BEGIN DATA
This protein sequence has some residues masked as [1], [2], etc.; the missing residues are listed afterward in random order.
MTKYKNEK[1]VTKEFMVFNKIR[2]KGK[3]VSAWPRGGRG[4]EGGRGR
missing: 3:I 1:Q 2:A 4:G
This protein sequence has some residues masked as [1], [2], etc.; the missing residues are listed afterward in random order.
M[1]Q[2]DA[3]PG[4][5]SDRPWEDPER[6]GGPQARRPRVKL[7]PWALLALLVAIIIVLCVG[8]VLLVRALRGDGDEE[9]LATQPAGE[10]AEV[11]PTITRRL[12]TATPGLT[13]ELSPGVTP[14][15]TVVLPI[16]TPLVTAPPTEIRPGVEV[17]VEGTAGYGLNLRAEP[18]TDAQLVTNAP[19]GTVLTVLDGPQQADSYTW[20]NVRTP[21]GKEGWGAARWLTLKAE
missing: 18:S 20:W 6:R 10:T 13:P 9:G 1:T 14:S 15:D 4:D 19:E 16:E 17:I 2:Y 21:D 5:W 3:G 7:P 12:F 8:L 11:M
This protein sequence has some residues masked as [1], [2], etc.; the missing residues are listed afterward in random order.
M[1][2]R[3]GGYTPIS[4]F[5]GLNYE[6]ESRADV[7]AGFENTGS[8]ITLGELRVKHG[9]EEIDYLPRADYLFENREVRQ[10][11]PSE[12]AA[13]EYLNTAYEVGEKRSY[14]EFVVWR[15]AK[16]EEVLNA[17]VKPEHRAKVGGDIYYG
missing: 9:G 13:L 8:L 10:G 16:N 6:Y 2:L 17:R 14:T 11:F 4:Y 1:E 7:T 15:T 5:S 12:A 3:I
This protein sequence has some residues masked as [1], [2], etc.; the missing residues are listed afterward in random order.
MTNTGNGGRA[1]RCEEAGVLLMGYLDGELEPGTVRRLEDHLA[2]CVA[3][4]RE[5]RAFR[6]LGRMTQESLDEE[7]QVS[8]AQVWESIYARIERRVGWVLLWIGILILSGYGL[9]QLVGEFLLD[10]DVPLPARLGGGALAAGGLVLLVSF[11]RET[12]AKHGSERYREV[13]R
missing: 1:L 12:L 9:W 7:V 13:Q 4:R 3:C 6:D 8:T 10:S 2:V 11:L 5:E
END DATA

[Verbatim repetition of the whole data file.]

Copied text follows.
This protein sequence has some residues masked as [1], [2], etc.; the missing residues are listed afterward in random order.
MTKYKNEK[1]VTKEFMVFNKIR[2]KGK[3]VSAWPRGGRG[4]EGGRGR
missing: 3:I 1:Q 2:A 4:G
This protein sequence has some residues masked as [1], [2], etc.; the missing residues are listed afterward in random order.
M[1]Q[2]DA[3]PG[4][5]SDRPWEDPER[6]GGPQARRPRVKL[7]PWALLALLVAIIIVLCVG[8]VLLVRALRGDGDEE[9]LATQPAGE[10]AEV[11]PTITRRL[12]TATPGLT[13]ELSPGVTP[14][15]TVVLPI[16]TPLVTAPPTEIRPGVEV[17]VEGTAGYGLNLRAEP[18]TDAQLVTNAP[19]GTVLTVLDGPQQADSYTW[20]NVRTP[21]GKEGWGAARWLTLKAE
missing: 18:S 20:W 6:R 10:T 13:P 9:G 1:T 14:S 15:D 4:D 19:E 16:E 17:I 2:Y 21:D 5:W 3:G 7:P 12:F 8:L 11:M
This protein sequence has some residues masked as [1], [2], etc.; the missing residues are listed afterward in random order.
M[1][2]R[3]GGYTPIS[4]F[5]GLNYE[6]ESRADV[7]AGFENTGS[8]ITLGELRVKHG[9]EEIDYLPRADYLFENREVRQ[10][11]PSE[12]AA[13]EYLNTAYEVGEKRSY[14]EFVVWR[15]AK[16]EEVLNA[17]VKPEHRAKVGGDIYYG
missing: 9:G 13:L 8:L 10:G 16:N 6:Y 2:L 17:R 14:T 11:F 4:Y 1:E 7:T 15:T 5:S 12:A 3:I
This protein sequence has some residues masked as [1], [2], etc.; the missing residues are listed afterward in random order.
MTNTGNGGRA[1]RCEEAGVLLMGYLDGELEPGTVRRLEDHLA[2]CVA[3][4]RE[5]RAFR[6]LGRMTQESLDEE[7]QVS[8]AQVWESIYARIERRVGWVLLWIGILILSGYGL[9]QLVGEFLLD[10]DVPLPARLGGGALAAGGLVLLVSF[11]RET[12]AKHGSERYREV[13]R
missing: 1:L 12:L 9:W 7:V 13:Q 4:R 3:C 6:D 8:T 10:S 2:V 11:L 5:E